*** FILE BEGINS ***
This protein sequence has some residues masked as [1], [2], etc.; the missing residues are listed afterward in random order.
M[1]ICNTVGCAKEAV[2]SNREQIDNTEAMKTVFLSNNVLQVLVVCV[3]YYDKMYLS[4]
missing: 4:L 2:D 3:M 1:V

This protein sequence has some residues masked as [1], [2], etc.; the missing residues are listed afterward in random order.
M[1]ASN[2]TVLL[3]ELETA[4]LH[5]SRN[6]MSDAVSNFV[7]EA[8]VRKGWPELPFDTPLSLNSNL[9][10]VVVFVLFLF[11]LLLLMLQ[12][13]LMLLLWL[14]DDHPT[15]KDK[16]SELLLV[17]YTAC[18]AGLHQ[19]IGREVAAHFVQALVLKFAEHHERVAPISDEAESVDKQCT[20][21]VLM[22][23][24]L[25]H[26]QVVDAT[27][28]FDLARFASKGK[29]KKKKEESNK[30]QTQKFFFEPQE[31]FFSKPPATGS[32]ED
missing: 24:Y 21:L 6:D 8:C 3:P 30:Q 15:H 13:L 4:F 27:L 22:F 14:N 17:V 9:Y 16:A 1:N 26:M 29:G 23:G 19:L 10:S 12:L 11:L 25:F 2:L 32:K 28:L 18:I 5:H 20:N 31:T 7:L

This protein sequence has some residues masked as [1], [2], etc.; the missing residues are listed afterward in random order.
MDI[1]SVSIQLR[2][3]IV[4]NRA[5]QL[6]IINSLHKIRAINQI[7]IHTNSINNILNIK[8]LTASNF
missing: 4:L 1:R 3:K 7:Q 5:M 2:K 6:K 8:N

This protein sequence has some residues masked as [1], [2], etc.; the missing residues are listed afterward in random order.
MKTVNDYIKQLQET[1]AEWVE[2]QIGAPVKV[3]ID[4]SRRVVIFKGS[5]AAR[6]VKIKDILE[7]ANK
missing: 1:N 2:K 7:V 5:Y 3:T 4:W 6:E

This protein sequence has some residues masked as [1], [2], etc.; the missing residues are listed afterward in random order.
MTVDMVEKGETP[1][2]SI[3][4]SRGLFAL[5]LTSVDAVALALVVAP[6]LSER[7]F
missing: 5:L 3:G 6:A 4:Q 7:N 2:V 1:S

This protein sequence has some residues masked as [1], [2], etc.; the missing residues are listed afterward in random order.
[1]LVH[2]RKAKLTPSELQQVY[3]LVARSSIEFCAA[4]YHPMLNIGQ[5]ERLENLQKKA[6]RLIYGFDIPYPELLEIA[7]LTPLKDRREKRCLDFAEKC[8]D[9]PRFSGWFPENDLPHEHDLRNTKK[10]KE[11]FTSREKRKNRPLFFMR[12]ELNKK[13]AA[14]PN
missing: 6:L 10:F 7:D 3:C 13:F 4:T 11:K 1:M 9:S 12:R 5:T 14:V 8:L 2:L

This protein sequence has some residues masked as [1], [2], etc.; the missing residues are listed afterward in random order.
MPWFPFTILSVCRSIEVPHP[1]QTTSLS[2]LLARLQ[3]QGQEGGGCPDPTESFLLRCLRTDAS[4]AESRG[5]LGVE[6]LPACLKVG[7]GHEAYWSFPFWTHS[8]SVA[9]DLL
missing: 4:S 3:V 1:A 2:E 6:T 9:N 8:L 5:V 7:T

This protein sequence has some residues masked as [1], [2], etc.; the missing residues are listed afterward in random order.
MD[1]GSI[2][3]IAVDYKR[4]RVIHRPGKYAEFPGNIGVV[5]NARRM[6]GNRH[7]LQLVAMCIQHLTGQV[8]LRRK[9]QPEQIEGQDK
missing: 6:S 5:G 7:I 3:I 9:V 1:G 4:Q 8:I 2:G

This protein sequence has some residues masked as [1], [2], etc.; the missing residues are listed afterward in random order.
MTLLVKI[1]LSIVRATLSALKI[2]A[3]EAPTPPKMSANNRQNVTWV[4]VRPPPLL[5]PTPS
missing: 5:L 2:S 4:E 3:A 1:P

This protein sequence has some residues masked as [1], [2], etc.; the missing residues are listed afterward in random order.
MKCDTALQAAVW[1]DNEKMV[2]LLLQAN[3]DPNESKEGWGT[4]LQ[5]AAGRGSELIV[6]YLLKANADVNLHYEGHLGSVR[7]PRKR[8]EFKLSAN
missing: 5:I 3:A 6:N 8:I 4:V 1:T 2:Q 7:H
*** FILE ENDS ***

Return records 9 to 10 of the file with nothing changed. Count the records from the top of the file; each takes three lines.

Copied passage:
This protein sequence has some residues masked as [1], [2], etc.; the missing residues are listed afterward in random order.
MTLLVKI[1]LSIVRATLSALKI[2]A[3]EAPTPPKMSANNRQNVTWV[4]VRPPPLL[5]PTPS
missing: 5:L 2:S 4:E 3:A 1:P

This protein sequence has some residues masked as [1], [2], etc.; the missing residues are listed afterward in random order.
MKCDTALQAAVW[1]DNEKMV[2]LLLQAN[3]DPNESKEGWGT[4]LQ[5]AAGRGSELIV[6]YLLKANADVNLHYEGHLGSVR[7]PRKR[8]EFKLSAN
missing: 5:I 3:A 6:N 8:I 4:V 1:T 2:Q 7:H